The Iranian journalist and writer Akbar Ganji has an essay in the current Foreign Affairs (Sept/Oct 2013), "Who Is Ali Khamenei?".
"As a young man, Khamenei loved novels," Ganji writes. "He read such Iranian writers as Muhammad Ali Jamalzadah, Sadeq Chubak, and Sadeq Hedayat but came to feel that they paled before classic Western writers from France, Russia, and the United Kingdom."
Three of Khamenei's favorite Western novels according to Ganji:
Victor Hugo’s Les MisérablesRead Akbar Ganji's essay, "Who Is Ali Khamenei?" at Foreign Affairs and view Fareed Zakaria's commentary on the subject at CNN's Global Public Square website. Zakaria notes:
"In my opinion, Victor Hugo’s Les Misérables is the best novel that has been written in history. I have not read all the novels written throughout history, no doubt, but I have read many that relate to the events of various centuries.... [But] Les Misérables is a miracle in the world of novel writing.... I have said over and over again, go read Les Misérables once. This Les Misérables is a book of sociology, a book of history, a book of criticism, a divine book, a book of love and feeling."
--Khamenei, to some officials of Iran’s state-run television network in 2004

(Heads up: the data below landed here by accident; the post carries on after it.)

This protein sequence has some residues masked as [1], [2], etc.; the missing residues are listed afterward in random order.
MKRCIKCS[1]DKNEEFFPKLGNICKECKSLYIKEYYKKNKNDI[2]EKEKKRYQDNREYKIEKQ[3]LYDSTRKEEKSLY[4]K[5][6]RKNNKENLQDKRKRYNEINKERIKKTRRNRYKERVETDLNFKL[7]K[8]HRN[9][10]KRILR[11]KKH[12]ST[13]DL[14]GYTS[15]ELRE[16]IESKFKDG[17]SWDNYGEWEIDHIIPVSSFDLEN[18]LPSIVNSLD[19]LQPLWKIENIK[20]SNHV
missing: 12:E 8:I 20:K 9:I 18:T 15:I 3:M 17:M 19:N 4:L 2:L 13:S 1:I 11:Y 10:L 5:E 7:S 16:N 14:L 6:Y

John Steinbeck's The Grapes of Wrath
"Read the famous book The Grapes of Wrath, written by John Steinbeck, ... and see what it says about the situation of the left and how the capitalists of the so-called center of democracy treated them."
--Khamenei, to an audience of writers and artists in 1996
Harriet Beecher Stowe's Uncle Tom’s Cabin
"Isn’t this the government that massacred the original native inhabitants of the land of America? That wiped out the American Indians? Wasn’t it this system and its agents who seized millions of Africans from their houses and carried them off into slavery and kidnapped their young sons and daughters to become slaves and inflicted on them for long years the most severe tragedies? Today, one of the most tragic works of art is Uncle Tom’s Cabin.... This book still lives after almost 200 years."
--Khamenei, in March 2002 to high-level state managers
The books Khamenei likes are all critiques of Western society, for the way it has treated the poor or African Americans or native Americans. He does not, incidentally, seem to recognize the strength of a culture that criticizes itself – all these critiques of the West are by Westerners, who often gain great fame for these efforts.--Marshal Zeringue